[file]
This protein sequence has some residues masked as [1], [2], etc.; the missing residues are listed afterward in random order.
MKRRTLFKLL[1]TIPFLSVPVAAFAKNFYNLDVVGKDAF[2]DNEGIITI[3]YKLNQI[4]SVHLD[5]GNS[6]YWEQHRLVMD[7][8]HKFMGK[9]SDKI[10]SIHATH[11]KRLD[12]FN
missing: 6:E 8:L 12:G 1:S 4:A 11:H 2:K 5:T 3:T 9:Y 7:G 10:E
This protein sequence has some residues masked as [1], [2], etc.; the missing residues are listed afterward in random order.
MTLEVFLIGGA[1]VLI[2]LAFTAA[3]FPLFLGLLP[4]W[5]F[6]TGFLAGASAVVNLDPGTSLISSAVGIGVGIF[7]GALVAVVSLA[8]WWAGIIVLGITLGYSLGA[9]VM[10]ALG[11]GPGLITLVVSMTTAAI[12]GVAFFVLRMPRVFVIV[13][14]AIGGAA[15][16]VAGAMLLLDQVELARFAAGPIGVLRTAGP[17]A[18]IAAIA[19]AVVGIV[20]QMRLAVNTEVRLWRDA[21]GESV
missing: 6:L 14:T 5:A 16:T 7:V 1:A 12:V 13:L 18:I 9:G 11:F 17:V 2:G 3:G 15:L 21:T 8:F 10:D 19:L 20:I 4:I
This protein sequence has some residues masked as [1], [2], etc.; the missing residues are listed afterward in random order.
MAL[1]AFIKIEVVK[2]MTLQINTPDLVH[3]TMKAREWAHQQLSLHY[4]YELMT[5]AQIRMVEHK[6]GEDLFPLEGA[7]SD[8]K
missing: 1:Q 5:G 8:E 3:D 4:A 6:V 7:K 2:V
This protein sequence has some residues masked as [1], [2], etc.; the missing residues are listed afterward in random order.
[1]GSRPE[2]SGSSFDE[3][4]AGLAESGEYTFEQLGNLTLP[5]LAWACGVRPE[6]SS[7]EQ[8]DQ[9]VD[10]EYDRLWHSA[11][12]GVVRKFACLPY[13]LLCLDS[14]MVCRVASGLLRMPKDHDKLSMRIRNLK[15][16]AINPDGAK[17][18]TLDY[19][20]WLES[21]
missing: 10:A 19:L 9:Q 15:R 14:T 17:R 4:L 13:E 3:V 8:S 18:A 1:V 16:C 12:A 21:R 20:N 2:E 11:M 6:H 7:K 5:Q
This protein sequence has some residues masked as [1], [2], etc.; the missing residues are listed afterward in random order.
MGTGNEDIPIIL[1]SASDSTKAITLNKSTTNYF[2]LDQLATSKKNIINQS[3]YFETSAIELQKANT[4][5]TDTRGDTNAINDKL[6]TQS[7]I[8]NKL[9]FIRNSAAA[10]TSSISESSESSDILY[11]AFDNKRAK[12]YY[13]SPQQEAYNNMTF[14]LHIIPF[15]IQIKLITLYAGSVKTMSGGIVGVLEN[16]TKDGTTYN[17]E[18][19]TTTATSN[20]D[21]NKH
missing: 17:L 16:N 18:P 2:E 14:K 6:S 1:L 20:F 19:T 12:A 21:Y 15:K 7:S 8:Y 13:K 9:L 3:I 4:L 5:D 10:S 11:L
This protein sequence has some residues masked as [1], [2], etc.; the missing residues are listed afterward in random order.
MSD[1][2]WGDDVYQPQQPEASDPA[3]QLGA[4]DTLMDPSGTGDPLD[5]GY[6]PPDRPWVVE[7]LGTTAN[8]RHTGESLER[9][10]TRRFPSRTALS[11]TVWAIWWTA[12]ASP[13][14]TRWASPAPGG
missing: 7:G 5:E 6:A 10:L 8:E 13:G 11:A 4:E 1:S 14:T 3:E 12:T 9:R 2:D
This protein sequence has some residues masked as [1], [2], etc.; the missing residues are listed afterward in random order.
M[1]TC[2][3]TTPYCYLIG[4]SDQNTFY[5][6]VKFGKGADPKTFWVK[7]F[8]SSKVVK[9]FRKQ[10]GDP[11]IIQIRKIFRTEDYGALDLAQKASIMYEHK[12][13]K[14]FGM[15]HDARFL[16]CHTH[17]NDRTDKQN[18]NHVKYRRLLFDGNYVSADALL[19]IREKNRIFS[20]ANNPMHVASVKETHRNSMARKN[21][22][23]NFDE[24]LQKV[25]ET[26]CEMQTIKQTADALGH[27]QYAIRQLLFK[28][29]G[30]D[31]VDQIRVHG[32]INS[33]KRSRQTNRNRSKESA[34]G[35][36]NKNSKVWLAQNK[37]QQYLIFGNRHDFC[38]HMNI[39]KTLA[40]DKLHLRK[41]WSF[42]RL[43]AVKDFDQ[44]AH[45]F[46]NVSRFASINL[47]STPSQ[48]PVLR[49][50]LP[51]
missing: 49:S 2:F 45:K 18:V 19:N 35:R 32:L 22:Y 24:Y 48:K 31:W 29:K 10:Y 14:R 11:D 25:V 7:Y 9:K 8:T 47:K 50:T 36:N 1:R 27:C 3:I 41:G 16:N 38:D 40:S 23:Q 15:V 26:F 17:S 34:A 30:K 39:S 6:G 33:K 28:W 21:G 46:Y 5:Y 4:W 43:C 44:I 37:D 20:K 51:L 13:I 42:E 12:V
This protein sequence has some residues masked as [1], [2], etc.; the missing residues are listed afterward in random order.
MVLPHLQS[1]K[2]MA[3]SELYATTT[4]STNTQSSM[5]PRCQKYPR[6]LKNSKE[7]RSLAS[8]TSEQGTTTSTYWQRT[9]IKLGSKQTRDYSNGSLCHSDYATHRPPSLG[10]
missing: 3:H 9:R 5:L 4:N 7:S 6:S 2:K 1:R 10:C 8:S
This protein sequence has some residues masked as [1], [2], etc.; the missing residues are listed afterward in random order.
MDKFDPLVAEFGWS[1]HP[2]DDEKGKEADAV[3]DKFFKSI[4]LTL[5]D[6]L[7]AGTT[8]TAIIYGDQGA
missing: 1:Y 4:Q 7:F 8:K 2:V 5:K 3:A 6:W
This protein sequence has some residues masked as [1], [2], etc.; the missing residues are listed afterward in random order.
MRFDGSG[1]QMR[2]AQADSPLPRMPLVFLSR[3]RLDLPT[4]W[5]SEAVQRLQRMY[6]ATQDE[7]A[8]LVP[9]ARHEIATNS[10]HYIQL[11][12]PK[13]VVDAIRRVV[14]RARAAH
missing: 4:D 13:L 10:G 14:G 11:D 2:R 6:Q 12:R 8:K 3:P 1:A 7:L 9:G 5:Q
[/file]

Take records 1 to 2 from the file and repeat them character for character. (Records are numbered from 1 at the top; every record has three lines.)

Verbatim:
This protein sequence has some residues masked as [1], [2], etc.; the missing residues are listed afterward in random order.
MKRRTLFKLL[1]TIPFLSVPVAAFAKNFYNLDVVGKDAF[2]DNEGIITI[3]YKLNQI[4]SVHLD[5]GNS[6]YWEQHRLVMD[7][8]HKFMGK[9]SDKI[10]SIHATH[11]KRLD[12]FN
missing: 6:E 8:L 12:G 1:S 4:A 11:H 2:K 5:T 3:T 9:Y 7:G 10:E
This protein sequence has some residues masked as [1], [2], etc.; the missing residues are listed afterward in random order.
MTLEVFLIGGA[1]VLI[2]LAFTAA[3]FPLFLGLLP[4]W[5]F[6]TGFLAGASAVVNLDPGTSLISSAVGIGVGIF[7]GALVAVVSLA[8]WWAGIIVLGITLGYSLGA[9]VM[10]ALG[11]GPGLITLVVSMTTAAI[12]GVAFFVLRMPRVFVIV[13][14]AIGGAA[15][16]VAGAMLLLDQVELARFAAGPIGVLRTAGP[17]A[18]IAAIA[19]AVVGIV[20]QMRLAVNTEVRLWRDA[21]GESV
missing: 6:L 14:T 5:A 16:T 7:V 1:A 12:V 13:L 18:I 9:G 11:F 17:V 2:G 3:G 15:L 21:T 8:F 10:D 19:L 20:I 4:I